Last week I visited one of our dentists for my 6 month examination. A feeling of smugness came over me when the dentist informed me that, approaching my 30th birthday, I still didn’t need a single filling. Now I’d like to proclaim that my superior brushing technique, or my sugar-free lifestyle has led me to this, but that would be untrue. Rather, the forward thinking of my parents should be taking some of the credit for this: I had fissure sealants as my adult teeth came through.
So, what are fissure sealants? In short, they are a protective plastic coating that is applied to the chewing surfaces of the back teeth. Our molars and premolars are covered with crinkles and dips: technically known as fissures and pits. These can, on some people’s teeth, become very deep. This makes them harder to clean, creating lots of lovely hiding places for all those nasty bacteria that lead to tooth decay. The application of fissure sealants means that a ‘shield’ is formed: those troublesome bacteria aren’t able to get into the dips. By stopping the bacteria in their tracks, the likelihood of fillings later in life is dramatically reduced.
Sounds great doesn’t it? What’s even greater is how easy it is to have your teeth sealed. Time-wise, you’re looking at just a few minutes per tooth. In this time, the tooth will be cleaned and prepared with a special solution. Once prepared the liquid sealant is brushed on and a bright light is used to dry it. What’s more, the process is completely pain free, and your child will walk out of the dentist surgery unable to see or feel any difference to their teeth.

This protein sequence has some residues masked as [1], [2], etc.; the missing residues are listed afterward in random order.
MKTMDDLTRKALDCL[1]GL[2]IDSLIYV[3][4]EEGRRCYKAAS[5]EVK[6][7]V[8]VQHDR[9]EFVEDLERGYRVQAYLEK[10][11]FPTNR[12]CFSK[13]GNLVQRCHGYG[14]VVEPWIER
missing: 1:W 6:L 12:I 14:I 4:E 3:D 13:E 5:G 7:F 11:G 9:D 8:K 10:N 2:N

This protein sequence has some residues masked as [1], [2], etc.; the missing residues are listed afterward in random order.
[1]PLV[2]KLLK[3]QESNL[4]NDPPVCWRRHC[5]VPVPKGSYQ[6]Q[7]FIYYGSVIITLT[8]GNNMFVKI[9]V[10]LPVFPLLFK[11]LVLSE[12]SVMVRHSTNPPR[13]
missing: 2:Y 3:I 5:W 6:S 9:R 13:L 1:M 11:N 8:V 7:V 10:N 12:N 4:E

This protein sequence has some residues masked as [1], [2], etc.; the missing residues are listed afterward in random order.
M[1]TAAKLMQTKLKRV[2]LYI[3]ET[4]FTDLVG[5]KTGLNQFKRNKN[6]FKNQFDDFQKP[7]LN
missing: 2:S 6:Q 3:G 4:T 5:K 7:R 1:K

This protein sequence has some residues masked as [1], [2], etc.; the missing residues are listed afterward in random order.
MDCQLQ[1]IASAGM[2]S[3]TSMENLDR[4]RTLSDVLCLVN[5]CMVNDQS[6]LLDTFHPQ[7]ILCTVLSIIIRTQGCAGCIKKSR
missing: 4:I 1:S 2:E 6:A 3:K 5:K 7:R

Dentists particularly recommend fissure sealants if a child has a history of tooth decay, or perhaps if a sibling has had a lot of problems with tooth decay. Nonetheless, your dentist will examine all teeth beforehand, and identify exactly which teeth would benefit: it might be that the fissures and pits are not deep enough for the sealant to be needed on all teeth.
Many people also ask: when is a good time to apply the sealant? Generally speaking it’s a good idea to discuss with your dentist as soon as your child’s adult teeth start to come through. Teeth can be sealed individually, and so this might be an ongoing process over several years whilst those final adult teeth come through. And it’s not just children that can have fissure sealants. If you’re having problems cleaning particular teeth in adulthood it might be an idea to discuss the sealants with your dentist.
So whilst you’re busy playing tooth fairy and your child is transforming from ‘gappy’ to having their ‘grown up’ teeth coming through, have a think about fissure sealants. Next time you visit us at Ock Street, ask for more information. I certainly appreciate my fissure sealants, and I’m sure they are to thank for my clean bill of dental health so far. Thanks Mum and Dad!